NEW ALI DOCUMENTARY ISN'T PERFECT, BUT HE STILL FASCINATES...
By Don Stradley
I used to have a recurring dream about Muhammad Ali. In the dream, he'd come out of retirement to box again at age 50 or 60. Apparently, some scientist had invented a drug that would cure his Parkinson's Syndrome for an hour or so, just enough time for him to get in the ring and win a close decision over some non-descript fighter. He'd win, but as he was being lead out of the ring, the miracle drug would begin to wear off, and he'd return to his sickly self. It was a strange dream, eerie but uplifting. I must have had it five or six times. Maybe more. Such was my fascination with Ali.
I was lucky enough to write for The Ring magazine during the 2000s, when it was still under the leadership of Nigel Collins. During those years I learned to stop thinking of fighters as iconic figures and to see them in more realistic terms. As one famous trainer once told me on the sly, "Fighters aren't heroic. They just do what they're trained to do, like race horses." I knew what he meant. I once saw a fighter spit out a mouthful of blood the size of a ping pong ball in the middle of the ring. He didn't seem too concerned, any more than an animal would be concerned. Boxing, it turned out, was not just a show to watch on television. It was brutal. I met some nice people in the sport, but in equal numbers there were people you wouldn't want to sit next to on the subway.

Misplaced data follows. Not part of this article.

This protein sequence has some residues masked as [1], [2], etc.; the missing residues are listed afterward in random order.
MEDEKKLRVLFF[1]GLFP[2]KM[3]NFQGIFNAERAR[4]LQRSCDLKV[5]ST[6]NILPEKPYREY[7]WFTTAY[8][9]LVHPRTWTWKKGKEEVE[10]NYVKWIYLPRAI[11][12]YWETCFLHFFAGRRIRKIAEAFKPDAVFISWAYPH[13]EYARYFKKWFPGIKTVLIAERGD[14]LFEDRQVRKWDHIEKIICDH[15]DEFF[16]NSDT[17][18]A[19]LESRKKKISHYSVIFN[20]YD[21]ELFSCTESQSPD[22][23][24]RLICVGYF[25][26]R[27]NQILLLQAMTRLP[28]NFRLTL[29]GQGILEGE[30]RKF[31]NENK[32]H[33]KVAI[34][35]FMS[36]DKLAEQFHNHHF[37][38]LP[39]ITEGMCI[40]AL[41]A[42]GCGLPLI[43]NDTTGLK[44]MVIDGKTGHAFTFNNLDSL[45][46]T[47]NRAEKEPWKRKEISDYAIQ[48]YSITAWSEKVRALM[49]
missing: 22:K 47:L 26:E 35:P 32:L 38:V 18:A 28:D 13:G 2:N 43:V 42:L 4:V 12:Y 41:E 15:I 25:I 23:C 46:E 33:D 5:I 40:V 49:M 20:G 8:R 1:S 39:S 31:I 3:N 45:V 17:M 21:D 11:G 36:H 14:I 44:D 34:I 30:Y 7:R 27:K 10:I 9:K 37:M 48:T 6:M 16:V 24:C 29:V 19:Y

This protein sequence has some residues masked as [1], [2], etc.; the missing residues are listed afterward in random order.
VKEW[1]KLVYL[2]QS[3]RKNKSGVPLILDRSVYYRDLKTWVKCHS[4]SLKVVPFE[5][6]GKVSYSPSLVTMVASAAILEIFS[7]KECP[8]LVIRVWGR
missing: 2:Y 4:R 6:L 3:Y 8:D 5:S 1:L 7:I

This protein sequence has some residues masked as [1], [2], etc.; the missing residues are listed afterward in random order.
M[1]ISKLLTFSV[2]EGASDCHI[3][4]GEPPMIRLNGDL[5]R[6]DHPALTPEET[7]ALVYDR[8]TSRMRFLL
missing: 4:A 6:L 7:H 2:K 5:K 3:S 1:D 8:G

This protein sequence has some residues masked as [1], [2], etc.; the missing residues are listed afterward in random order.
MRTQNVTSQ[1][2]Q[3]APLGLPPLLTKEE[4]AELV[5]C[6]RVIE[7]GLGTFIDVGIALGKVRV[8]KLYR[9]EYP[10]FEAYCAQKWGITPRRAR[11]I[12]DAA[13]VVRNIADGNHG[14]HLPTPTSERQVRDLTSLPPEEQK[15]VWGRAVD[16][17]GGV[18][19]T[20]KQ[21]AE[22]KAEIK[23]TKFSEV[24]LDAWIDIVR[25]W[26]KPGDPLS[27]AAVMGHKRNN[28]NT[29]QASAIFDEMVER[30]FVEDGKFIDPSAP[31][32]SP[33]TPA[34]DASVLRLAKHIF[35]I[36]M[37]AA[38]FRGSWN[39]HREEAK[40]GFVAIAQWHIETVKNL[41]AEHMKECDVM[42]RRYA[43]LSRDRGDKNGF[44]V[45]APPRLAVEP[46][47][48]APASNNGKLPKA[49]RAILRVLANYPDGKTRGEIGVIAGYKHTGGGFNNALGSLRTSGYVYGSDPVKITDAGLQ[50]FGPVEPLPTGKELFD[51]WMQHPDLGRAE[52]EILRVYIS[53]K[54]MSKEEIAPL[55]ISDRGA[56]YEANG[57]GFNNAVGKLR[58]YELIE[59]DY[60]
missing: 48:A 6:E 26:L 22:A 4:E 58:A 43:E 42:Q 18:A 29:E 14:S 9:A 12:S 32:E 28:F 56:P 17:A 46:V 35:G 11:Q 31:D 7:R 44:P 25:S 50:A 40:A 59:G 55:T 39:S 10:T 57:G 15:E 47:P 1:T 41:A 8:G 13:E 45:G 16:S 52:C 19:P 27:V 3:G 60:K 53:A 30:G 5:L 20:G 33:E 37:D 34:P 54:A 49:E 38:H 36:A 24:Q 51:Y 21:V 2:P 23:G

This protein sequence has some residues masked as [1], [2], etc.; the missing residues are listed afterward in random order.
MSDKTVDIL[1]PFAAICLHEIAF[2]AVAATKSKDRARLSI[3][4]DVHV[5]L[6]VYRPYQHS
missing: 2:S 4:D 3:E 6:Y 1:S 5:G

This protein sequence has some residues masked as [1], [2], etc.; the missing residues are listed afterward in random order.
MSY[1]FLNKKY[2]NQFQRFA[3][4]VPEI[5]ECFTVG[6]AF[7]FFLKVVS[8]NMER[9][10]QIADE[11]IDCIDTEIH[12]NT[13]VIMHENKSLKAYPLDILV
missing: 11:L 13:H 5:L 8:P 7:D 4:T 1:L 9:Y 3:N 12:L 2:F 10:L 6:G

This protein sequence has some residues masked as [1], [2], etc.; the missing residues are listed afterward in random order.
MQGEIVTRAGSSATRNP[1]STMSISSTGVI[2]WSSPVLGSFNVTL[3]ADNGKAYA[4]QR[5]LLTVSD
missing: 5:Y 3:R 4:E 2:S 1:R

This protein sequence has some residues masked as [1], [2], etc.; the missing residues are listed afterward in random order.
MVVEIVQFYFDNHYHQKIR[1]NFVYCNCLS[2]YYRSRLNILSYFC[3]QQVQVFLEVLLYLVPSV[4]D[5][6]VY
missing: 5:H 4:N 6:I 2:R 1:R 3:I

When I heard about I Am Ali, a new documentary by Clare Lewins, I was skeptical. Though my eyes were opened to the vulgarity of the business, I retained a bit of my interest in Ali, and a good doc on "The Greatest" might be entertaining. One could probably take a random collection of Ali clips, throw them in a hat, pluck them out and link them together in absolutely no order, and it would still be an amusing 90 minutes. Still, there'd been so many documentaries and movies about this man, including the excellent When We Were Kings, and the not so excellent Michael Mann biopic starring Will Smith, that I wondered what more could be said. I felt that so many cameras had been trained on Ali since the 1960s that the life had been drained from his story, and that the farther removed we are by time, the less weight his story carries.
Lewins' unhurried, almost sleepy movie is a mixed bag. She's a BBC filmmaker, and has previously directed films about Audrey Hepburn, Mick Jagger, and Steve McQueen. She approaches Ali as another larger than life icon. She's not particularly interested in boxing, and I Am Ali features only a smattering of boxing clips. The legendary moments - fighting while half blind in the fifth round against Sonny Liston, the torn glove against Henry Cooper, the broken jaw battle with Ken Norton - are not mentioned. Maybe that's just as well, because we've heard those tales. She has other things in mind, namely, a look into Ali's family life.